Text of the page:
The Gozzi lab focuses on the study of the functional organization of the mammalian brain at the macroscale. We are interested in understanding how large-scale spontaneous brain activity (i.e. the “functional connectome”) originates, develops and biases behavioural states. A major goal of our research is to unravel the elusive neurophysiological basis of macroscale functional connectivity as measured with neuroimaging methods such as fMRI, and the underpinnings of its aberrations observed in brain connectopathies such as autism spectrum disorders.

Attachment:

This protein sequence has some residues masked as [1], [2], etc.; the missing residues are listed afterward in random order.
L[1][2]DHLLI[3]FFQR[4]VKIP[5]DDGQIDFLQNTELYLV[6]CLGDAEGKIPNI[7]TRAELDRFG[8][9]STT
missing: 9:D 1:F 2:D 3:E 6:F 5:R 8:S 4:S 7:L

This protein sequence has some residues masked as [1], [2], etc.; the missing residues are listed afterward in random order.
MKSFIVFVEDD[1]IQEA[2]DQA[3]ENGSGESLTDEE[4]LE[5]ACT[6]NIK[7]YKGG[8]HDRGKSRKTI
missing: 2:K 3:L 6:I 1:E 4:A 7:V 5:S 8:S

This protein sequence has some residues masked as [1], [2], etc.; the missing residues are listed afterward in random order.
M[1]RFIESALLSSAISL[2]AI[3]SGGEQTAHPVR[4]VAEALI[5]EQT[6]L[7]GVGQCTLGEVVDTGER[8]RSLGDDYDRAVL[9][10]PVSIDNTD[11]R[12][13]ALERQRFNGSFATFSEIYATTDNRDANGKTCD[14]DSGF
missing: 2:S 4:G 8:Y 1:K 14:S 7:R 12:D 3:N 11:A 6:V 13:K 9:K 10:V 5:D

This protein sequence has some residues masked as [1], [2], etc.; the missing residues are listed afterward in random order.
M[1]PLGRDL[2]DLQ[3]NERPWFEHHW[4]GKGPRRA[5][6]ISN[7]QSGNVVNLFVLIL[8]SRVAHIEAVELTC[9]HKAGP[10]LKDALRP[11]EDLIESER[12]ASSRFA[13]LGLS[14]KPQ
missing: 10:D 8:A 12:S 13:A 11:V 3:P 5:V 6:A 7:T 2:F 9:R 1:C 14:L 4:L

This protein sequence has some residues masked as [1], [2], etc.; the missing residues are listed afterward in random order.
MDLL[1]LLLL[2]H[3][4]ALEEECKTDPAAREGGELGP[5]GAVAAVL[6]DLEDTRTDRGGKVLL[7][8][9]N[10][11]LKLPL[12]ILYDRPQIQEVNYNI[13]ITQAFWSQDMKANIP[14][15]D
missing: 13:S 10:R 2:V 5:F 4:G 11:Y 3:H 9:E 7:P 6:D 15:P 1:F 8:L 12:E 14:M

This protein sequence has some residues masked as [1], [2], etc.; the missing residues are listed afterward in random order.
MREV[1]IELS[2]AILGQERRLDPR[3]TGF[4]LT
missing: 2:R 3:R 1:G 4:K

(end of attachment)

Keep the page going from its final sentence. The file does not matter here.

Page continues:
To achieve these goals, we have developed methods to map and perturb the functional connectome in the mouse, with the aim to establish causal relationship between brain-wide fMRI activity and its genetic, neurophysiological and pathological determinants. Our work is revealing a set of fundamental rules linking regional patterns of brain activity to brain-wide functional connectivity, and the significance of their disruption in autism and related developmental disorders.